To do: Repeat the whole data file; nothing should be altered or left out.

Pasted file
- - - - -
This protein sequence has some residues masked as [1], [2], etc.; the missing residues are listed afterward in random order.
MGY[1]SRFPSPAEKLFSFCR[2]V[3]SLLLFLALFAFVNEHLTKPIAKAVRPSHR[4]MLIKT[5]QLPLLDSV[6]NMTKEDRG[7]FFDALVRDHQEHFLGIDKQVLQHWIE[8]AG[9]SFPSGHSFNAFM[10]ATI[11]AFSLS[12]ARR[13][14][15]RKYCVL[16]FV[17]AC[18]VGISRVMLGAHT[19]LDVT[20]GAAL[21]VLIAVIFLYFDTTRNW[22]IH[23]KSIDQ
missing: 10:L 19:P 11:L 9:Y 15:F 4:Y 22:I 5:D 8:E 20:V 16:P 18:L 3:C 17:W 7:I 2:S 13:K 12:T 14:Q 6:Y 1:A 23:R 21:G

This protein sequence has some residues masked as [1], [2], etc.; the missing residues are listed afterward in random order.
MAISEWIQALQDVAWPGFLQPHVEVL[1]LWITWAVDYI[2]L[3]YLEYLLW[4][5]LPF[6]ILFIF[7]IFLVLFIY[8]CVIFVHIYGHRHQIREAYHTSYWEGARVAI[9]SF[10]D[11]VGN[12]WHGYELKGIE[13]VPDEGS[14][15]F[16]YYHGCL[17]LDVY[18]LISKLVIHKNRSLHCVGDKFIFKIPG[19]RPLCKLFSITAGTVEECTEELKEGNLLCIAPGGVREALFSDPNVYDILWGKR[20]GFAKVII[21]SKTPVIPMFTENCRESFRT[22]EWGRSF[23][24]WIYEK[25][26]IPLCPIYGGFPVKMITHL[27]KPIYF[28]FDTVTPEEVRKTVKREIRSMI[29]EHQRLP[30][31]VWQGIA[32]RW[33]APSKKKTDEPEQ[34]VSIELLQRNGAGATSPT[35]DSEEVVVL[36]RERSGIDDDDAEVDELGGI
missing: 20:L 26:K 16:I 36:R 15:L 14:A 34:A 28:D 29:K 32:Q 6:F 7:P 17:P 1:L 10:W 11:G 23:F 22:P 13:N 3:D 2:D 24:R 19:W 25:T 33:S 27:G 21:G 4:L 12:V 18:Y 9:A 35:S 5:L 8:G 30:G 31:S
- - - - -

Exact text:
This protein sequence has some residues masked as [1], [2], etc.; the missing residues are listed afterward in random order.
MGY[1]SRFPSPAEKLFSFCR[2]V[3]SLLLFLALFAFVNEHLTKPIAKAVRPSHR[4]MLIKT[5]QLPLLDSV[6]NMTKEDRG[7]FFDALVRDHQEHFLGIDKQVLQHWIE[8]AG[9]SFPSGHSFNAFM[10]ATI[11]AFSLS[12]ARR[13][14][15]RKYCVL[16]FV[17]AC[18]VGISRVMLGAHT[19]LDVT[20]GAAL[21]VLIAVIFLYFDTTRNW[22]IH[23]KSIDQ
missing: 10:L 19:P 11:L 9:Y 15:F 4:Y 22:I 5:D 8:E 20:V 16:P 18:L 3:C 17:W 7:I 2:S 13:K 12:T 14:Q 6:Y 1:A 23:R 21:G

This protein sequence has some residues masked as [1], [2], etc.; the missing residues are listed afterward in random order.
MAISEWIQALQDVAWPGFLQPHVEVL[1]LWITWAVDYI[2]L[3]YLEYLLW[4][5]LPF[6]ILFIF[7]IFLVLFIY[8]CVIFVHIYGHRHQIREAYHTSYWEGARVAI[9]SF[10]D[11]VGN[12]WHGYELKGIE[13]VPDEGS[14][15]F[16]YYHGCL[17]LDVY[18]LISKLVIHKNRSLHCVGDKFIFKIPG[19]RPLCKLFSITAGTVEECTEELKEGNLLCIAPGGVREALFSDPNVYDILWGKR[20]GFAKVII[21]SKTPVIPMFTENCRESFRT[22]EWGRSF[23][24]WIYEK[25][26]IPLCPIYGGFPVKMITHL[27]KPIYF[28]FDTVTPEEVRKTVKREIRSMI[29]EHQRLP[30][31]VWQGIA[32]RW[33]APSKKKTDEPEQ[34]VSIELLQRNGAGATSPT[35]DSEEVVVL[36]RERSGIDDDDAEVDELGGI
missing: 20:L 26:K 16:I 36:R 15:L 14:A 34:A 28:D 29:K 32:Q 6:F 7:P 17:P 1:L 10:W 11:G 23:F 22:P 13:N 3:D 2:D 24:R 19:W 25:T 33:S 27:G 21:G 4:L 12:V 18:Y 9:A 35:S 5:L 8:G 30:G 31:S